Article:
The Jesuine was deserted when they got to the beach. Two of the rowboats were gone, and Reyxald’s men were snoring on the sand. The bird was nowhere in sight.

“How are you going to get the medallion to Meurick?” Rhia asked, her eyes on the horizon, where Reyxald’s ship bobbed peacefully in the waves.

“I’m not.”

“But—you said—”

“I lied. Are you coming or not?”

“Coming where?”

“Off this godsforsaken island and somewhere I can sell this,” he put his hand over his pants pocket, “and whatever other valuables there are on the ship to some unsuspecting, deep-pocketed tourist.”

That was almost impressive. A lie inside of a lie.

Atlas ignored it.

Rhia’s attempt at protest was cut abruptly off when screaming erupted from the school’s ship. Blood-red fire began to lick up the main mast, lighting the sails like beacon of warning.

“That’s our cue,” he said. “Come or don’t. I don’t care.” He set off toward the Jesuine, the gangplank exactly where they had left it. He threw up the wall in his mind and finalized his plan. He would sail back to Central and find Aryn. If anyone would have the connections to get this thing out of his head, she would. And if, gods forbid it, she didn’t, he would seek out Mamán. It would be easier to escape notice without a troupe of blundering anamri behind him.

Since the Jesuine was empty, he assumed the rest had been recaptured. He saw the chairs on the deck, the broken ropes, the dried blood. A few sawmouths were strutting around, looking for the source. He shooed them away easily; they were more interested in whatever carnage the fire would leave behind. With the thing’s influence briefly out of his head, he wondered if he should stay. He knew he had no chance against Reyxald’s men, the hirelings and the school, but there was a part of him that remembered when he had wanted to grow up to be a hero. That part died when he snuck out of Oliver’s house leaving little Ollie behind.

The divide snapped, and Atlas felt the flash of Ollie’s mind in his, backed by too many others to count, gone almost as soon as they had appeared.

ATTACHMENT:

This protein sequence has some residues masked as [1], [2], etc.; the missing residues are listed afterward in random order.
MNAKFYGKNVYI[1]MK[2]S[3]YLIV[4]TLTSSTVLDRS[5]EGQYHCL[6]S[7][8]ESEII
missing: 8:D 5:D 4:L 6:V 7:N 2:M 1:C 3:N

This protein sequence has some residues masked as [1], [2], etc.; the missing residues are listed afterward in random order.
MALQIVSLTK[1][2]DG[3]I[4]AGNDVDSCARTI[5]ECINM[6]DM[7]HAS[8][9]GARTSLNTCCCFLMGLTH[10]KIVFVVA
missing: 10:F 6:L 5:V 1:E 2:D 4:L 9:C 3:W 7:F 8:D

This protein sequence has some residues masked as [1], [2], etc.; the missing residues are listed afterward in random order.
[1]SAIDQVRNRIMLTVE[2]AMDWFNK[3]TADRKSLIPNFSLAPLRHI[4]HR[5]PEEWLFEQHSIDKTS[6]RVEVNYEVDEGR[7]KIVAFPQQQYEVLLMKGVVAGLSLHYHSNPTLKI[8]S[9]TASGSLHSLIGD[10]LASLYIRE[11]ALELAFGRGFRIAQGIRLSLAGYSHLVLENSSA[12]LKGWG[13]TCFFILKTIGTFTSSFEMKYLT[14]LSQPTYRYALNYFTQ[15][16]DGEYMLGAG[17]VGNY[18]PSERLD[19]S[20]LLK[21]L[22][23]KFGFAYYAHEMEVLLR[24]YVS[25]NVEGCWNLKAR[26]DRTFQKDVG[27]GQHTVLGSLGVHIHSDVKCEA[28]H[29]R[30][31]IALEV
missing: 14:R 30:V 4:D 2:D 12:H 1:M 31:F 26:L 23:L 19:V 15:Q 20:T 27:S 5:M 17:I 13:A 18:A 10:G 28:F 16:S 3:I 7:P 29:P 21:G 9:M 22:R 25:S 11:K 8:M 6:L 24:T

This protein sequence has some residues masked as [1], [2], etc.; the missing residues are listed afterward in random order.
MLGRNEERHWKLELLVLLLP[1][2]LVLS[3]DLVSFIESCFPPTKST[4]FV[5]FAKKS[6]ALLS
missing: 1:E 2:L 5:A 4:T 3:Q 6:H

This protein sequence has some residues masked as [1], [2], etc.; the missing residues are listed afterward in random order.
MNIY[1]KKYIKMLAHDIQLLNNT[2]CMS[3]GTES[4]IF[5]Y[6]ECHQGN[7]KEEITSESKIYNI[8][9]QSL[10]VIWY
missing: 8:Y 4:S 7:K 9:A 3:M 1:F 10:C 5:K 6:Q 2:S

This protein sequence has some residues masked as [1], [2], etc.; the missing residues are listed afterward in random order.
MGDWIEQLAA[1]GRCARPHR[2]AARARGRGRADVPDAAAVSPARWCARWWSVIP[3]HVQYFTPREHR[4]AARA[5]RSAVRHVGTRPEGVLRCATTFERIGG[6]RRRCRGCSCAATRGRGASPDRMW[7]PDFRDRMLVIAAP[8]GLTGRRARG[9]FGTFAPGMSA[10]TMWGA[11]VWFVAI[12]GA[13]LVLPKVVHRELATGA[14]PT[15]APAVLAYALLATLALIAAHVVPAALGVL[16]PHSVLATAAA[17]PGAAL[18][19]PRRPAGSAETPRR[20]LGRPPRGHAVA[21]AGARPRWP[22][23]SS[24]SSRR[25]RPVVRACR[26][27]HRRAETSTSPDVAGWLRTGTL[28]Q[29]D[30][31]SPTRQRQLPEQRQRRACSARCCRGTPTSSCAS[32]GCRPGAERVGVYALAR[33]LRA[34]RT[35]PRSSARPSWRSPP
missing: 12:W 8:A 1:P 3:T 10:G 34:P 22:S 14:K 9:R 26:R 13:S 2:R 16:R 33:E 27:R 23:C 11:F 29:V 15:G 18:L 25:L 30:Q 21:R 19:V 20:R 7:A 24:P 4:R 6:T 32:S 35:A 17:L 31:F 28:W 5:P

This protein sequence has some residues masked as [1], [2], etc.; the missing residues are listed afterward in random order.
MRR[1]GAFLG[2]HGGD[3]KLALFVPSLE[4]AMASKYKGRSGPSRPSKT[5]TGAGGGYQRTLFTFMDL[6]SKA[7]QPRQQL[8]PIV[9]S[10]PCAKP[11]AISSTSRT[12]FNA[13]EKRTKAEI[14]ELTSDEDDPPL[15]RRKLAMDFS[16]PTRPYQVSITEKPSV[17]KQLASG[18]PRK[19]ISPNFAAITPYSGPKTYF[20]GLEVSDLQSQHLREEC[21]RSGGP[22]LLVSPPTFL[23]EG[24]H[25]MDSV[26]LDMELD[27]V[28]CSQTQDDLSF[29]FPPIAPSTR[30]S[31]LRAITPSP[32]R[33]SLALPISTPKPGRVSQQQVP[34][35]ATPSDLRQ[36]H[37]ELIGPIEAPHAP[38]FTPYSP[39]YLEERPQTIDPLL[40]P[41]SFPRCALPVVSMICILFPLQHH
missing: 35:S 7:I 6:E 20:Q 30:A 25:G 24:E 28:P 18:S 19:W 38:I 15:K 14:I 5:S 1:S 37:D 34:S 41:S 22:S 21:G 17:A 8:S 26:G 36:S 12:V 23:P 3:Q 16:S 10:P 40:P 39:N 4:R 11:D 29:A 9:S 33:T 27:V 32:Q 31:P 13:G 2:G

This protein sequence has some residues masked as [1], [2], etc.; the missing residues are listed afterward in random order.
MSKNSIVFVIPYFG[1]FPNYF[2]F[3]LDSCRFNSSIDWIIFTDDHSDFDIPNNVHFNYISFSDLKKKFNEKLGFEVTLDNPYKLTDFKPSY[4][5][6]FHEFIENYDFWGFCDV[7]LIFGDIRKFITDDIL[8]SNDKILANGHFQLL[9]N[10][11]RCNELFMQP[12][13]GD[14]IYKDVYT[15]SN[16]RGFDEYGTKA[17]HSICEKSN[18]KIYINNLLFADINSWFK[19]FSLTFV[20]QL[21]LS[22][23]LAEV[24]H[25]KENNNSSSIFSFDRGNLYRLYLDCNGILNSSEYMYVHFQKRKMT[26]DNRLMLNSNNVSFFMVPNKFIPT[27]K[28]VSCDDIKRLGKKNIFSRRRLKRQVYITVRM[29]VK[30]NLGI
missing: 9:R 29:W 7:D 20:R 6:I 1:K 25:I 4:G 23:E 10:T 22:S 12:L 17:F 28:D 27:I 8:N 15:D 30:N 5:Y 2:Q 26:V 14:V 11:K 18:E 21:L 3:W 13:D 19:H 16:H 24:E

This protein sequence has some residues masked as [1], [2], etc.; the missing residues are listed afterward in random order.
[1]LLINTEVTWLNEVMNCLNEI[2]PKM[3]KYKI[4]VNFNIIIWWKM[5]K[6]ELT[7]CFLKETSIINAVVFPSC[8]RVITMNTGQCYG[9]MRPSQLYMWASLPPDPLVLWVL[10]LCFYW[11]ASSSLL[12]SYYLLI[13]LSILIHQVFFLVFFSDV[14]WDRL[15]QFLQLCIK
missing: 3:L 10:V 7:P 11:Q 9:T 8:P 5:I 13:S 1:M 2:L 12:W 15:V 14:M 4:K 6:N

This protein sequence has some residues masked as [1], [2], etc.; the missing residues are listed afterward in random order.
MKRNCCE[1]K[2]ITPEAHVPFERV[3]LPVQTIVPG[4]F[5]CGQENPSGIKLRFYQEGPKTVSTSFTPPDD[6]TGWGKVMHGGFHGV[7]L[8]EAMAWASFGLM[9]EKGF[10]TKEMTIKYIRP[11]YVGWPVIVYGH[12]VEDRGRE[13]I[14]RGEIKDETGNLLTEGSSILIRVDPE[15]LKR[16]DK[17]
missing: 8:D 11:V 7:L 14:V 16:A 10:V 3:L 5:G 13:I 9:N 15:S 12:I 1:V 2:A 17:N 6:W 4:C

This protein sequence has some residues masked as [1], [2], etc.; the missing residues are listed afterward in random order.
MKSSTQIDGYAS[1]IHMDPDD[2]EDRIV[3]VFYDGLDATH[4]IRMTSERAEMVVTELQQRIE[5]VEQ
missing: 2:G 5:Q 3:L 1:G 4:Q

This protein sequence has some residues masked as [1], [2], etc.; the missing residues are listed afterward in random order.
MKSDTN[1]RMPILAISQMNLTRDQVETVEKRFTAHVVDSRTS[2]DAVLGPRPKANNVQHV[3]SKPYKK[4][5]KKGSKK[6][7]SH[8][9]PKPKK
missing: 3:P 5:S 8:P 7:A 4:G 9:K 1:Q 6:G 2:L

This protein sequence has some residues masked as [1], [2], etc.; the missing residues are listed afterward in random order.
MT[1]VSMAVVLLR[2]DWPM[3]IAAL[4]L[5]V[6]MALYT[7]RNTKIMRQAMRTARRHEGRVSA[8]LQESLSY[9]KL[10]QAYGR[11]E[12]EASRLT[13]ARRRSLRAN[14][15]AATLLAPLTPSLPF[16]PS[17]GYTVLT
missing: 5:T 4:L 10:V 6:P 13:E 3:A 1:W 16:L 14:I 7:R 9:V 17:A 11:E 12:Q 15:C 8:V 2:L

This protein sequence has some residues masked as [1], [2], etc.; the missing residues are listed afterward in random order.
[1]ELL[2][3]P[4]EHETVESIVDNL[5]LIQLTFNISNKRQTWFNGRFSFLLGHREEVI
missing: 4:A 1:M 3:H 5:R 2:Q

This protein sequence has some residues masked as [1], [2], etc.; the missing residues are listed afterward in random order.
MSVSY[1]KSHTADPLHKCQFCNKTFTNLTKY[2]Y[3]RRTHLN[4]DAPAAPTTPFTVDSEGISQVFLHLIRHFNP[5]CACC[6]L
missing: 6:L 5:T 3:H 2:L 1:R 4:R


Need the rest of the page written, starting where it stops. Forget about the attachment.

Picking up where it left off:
“Get out of my head,” he growled, and Rhia looked at him.

Atlas shook his head to let her know it wasn’t any of her business. She didn’t ask. “Your necklace is in the cabin,” he said.

“Thank you,” Rhia breathed. She ran to get it, ashamed to have momentarily forgotten it.

While she was gone, he prepared the ship to sail, a simple task since they had never truly docked. It didn’t take long to get out the bay; the Citadels were an anomaly, shallow islands surrounded on every side by deep ocean. A tailwind meant they were tasting open ocean by the time Atlas heard Rhia’s exclamation of joy on finding her necklace.

She emerged from the cabin, the teardrop bauble gently hitting the hollow below her neck with each step. She looked like a new person: her mind was refreshed, her body stronger, sprightly, where before she had been dragging, slumped against her weariness. Atlas felt heat radiating from the necklace, felt a mixture of hatred and relief flowing over and around Rhia. But it didn’t seem to be coming from her. He wondered again what her necklace was.

“This isn’t right,” she said, staring at the unnaturally red flames growing smaller in the distance. She moved to take the wheel, meaning to steer them back toward the others.

“Yes, well,” Atlas answered, blocking her path, “our inevitable death isn’t right either.”

“We should try to save them.” She reached again and Atlas easily circled her wrists with one hand, using his anam to calm her down.

“How?” he challenged her. She didn’t answer. “If they survive that fire, they’ll be taken back to the school,” Atlas said.

“You sound so sure,” Rhia said, disgusted.

Atlas sighed. “I saw it, when they first arrived. They meant to take us all back there. So we’ll go and get backup and then rescue them from a stationary building, which, I hope you know, is a lot easier than rescuing them from a moving building engulfed in alchemist’s flame.”

“Oh,” Rhia said, her fingers around her necklace. “I’m sorry.”

She will be.

“It’s fine,” Atlas said. “Go find us some food.”

Rhia hissed. “I’m not your wench to be ordered around,” she said, hands on her hips.

Atlas stepped back from the wheel. “Would you like to steer? You did such a fantastic job of it last time.”

“I—” Rhia paled, backing down. “I’m sorry.”

She opened the door to the winding stairs that led down to the storerooms. Atlas heard her steps echoing through the ship. They stopped abruptly.

“Um, Atlas?” she called.


“You, uh, need to see this.”

He stopped halfway down the stairs, face to face with Apata. She stood, supported by Fawkes, the scowl on her face so deep he wasn’t sure if she was capable of smiling anymore. Behind them Rip matched her expression, years of previous slights layered underneath. Ryker was hugging Wren, his blood staining her clothes. They all looked like hell. Behind them tied to various posts were a host of people he didn’t recognize. The old hireling from the Highlands, a few in acolyte robes from the school.

“Well, shit,” he said.

Indeed, the voice in his head answered. It laughed.